‘How big is your bum?’, ‘Can I shoot a rat in my house please?’ and ‘My ex-wife is 10 minutes late bringing my daughter home’ are just some of the bizarre calls that came into Humberside Police’s force control room.
Call takers never know what they’ll be dealing with next time they pick up the phone. It can be anything from a distraught parent whose child has gone missing to a victim of domestic abuse.
Sometimes they have to deal with calls about issues which should really be directed to other agencies or not made at all.
Experienced call handler Carly Spouse, who has worked in the control room since 2015, said: “I know that every shift I will get at least one call related to mental health issues and at least one about domestic abuse but no two of these calls are ever the same.”
Recalling a particular call that has remained etched in her memory she added: “One that stands out for me is the woman who called 999 repeatedly to ask how big my bum is.
“She rang back a few times and we ended up having to flag her to our inspector so she could be dealt with officially for wasting police time.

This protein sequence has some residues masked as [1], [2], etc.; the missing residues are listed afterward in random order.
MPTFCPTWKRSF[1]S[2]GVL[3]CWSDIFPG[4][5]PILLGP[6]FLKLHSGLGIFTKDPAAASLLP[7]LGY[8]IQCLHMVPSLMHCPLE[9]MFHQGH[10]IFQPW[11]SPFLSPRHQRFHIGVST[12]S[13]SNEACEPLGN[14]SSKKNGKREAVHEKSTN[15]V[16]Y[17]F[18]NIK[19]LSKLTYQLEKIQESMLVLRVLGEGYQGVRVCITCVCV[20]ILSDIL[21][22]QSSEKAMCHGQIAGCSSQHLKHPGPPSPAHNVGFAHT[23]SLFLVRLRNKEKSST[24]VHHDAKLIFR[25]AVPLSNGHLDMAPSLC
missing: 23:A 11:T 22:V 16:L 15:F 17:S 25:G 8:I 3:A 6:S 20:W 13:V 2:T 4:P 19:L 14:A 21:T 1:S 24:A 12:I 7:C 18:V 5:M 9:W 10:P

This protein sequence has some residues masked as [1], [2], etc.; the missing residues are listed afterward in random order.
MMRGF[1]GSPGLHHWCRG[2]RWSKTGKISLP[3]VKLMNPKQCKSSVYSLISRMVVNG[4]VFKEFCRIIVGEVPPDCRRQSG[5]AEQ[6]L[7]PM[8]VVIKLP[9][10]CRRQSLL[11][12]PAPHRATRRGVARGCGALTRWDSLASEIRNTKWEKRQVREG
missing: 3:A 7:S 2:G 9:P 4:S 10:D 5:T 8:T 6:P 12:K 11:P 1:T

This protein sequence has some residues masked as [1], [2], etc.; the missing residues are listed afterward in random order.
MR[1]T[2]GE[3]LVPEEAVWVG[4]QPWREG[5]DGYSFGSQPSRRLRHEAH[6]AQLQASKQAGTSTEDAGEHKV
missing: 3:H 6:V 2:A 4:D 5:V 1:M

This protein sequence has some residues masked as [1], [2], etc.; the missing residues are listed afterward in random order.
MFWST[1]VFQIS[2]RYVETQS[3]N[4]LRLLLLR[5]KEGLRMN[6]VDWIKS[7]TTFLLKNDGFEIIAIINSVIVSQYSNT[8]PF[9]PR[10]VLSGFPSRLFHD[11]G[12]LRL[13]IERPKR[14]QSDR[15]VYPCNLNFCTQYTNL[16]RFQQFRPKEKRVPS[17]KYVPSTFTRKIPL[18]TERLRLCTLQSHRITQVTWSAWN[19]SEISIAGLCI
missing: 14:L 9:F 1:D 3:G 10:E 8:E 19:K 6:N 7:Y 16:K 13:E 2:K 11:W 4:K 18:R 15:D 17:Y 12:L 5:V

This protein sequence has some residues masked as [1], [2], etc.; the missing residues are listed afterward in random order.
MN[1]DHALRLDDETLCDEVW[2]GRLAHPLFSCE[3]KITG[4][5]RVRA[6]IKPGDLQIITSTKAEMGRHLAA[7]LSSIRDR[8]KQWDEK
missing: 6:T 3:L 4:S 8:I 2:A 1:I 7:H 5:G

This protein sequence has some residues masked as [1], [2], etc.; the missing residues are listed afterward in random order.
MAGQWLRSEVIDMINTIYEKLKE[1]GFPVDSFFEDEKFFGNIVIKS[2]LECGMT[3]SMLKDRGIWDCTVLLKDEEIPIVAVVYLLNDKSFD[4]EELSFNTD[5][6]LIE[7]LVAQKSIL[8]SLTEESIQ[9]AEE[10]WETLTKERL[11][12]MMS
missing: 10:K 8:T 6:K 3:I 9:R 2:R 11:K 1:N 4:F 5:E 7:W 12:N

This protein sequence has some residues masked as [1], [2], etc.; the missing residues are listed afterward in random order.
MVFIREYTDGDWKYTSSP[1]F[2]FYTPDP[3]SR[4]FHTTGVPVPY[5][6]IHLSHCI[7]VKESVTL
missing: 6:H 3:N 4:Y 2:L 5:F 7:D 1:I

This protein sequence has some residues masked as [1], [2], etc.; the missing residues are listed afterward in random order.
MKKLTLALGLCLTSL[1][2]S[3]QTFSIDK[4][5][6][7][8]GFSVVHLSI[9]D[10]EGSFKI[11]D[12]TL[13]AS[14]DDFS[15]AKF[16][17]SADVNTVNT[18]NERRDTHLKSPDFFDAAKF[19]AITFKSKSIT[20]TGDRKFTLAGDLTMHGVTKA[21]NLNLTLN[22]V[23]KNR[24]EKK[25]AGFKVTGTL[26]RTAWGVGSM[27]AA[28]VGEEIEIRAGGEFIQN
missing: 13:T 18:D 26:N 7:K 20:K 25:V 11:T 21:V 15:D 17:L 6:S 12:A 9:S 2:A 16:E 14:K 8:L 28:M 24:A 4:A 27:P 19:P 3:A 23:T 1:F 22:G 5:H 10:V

“We get so many ridiculous calls that you can’t dwell on them. You just have to deal with it, think ‘what a waste of time’ and move on to the next call and hope this is from someone who we can help.
“Some of the worst are when you come off the phone and think ‘I can’t believe they just rang for that’.”
Karen Doyle, who has worked as a contact officer for almost seven years, believes the best part of the job is “knowing that we have helped people”
However, she has also had to deal with inappropriate phone calls, adding: “A lady called us to say that she could see smoke coming out of her neighbour’s kitchen but she was away from home.
“I asked if she had called the fire service and she said she hadn’t as she didn’t want to waste their time.
“We also get people calling us when they find someone who has collapsed in the street because they don’t want to bother the ambulance service.
“We always urge them to call the appropriate service but we also end up flagging it with them ourselves so that we know it’s being dealt with and no one is in danger.
“We also get the opposite end of the scale – particularly with elderly people – where they should be calling 999 and they don’t.”